Writing a Research Paper


An outline is like a blueprint for building a house. You would not start to build a house without a plan. Neither should you begin to write a research paper without an outline. The outline gives the paper a focus and a structure.

Your outline will be very vague at the beginning, but, as you continue to read and gather information, the outline will take shape and expand.

At stages along the way the outline may suggest to you that more or less information is needed for certain headings. Also, your readings may suggest changes to your outline.

By the time you have gathered sufficient information to write your paper, your outline will be complete.

Your outline can be in point format or sentence format, so you can decide which to use. The point format, illustrated below, seems to be the most common.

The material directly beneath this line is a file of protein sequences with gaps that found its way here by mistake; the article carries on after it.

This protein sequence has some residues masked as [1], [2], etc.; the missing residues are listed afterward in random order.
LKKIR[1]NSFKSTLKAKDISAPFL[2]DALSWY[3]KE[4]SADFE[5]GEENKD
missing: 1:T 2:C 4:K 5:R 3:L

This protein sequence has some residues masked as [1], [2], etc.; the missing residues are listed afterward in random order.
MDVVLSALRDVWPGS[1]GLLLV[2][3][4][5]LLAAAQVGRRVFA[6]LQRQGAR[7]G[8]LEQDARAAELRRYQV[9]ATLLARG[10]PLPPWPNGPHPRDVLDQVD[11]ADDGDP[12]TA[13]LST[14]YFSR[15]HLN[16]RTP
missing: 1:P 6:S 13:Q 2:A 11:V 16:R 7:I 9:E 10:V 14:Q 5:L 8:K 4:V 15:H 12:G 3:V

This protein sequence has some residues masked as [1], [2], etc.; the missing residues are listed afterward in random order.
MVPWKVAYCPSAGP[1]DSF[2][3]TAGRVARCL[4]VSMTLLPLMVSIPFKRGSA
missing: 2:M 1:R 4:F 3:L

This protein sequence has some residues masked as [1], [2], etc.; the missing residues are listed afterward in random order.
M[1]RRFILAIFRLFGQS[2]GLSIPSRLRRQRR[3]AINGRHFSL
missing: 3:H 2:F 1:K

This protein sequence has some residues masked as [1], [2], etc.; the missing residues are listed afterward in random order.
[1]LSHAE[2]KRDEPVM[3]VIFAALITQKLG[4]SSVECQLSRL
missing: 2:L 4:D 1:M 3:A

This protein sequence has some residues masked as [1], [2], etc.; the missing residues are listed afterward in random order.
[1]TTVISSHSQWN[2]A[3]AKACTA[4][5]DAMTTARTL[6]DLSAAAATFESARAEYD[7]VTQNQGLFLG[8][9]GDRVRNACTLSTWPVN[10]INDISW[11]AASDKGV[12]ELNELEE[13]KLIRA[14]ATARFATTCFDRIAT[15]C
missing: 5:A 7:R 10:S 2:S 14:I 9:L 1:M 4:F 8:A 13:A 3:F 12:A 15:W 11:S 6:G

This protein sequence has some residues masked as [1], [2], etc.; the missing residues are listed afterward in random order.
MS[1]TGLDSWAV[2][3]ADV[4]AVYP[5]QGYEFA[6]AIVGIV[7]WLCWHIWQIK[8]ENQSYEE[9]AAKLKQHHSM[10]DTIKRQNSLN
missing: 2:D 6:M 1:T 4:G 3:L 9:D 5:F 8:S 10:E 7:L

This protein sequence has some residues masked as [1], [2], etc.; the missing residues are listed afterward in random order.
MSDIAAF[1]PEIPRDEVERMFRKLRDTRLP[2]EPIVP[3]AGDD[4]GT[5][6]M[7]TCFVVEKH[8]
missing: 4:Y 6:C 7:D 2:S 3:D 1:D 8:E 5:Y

This is a sample outline to illustrate the structure.

Retention of Seal Fishery

  • Introduction
  • Reasons
  • Cod fishery
  • Products
  • Employment
  • Thesis statement
  • Cod fishery
  • Depletion of stock
  • Seal consumption
  • Seal excrement
  • Loss of employment
  • Weakened economy
  • Products
  • Oil
  • Meat
  • Furs
  • Clothing
  • Toys
  • Ornaments
  • Employment
  • Seal fishing
  • Land
  • Gulf
  • Manufacturing
  • Canning
  • Conclusion
  • Summary
  • Thesis statement

Note the format for the main headings and the subheadings. There shouldn't be an A without a B or a 1 without a 2. In other words, there must be a minimum of two subheadings.

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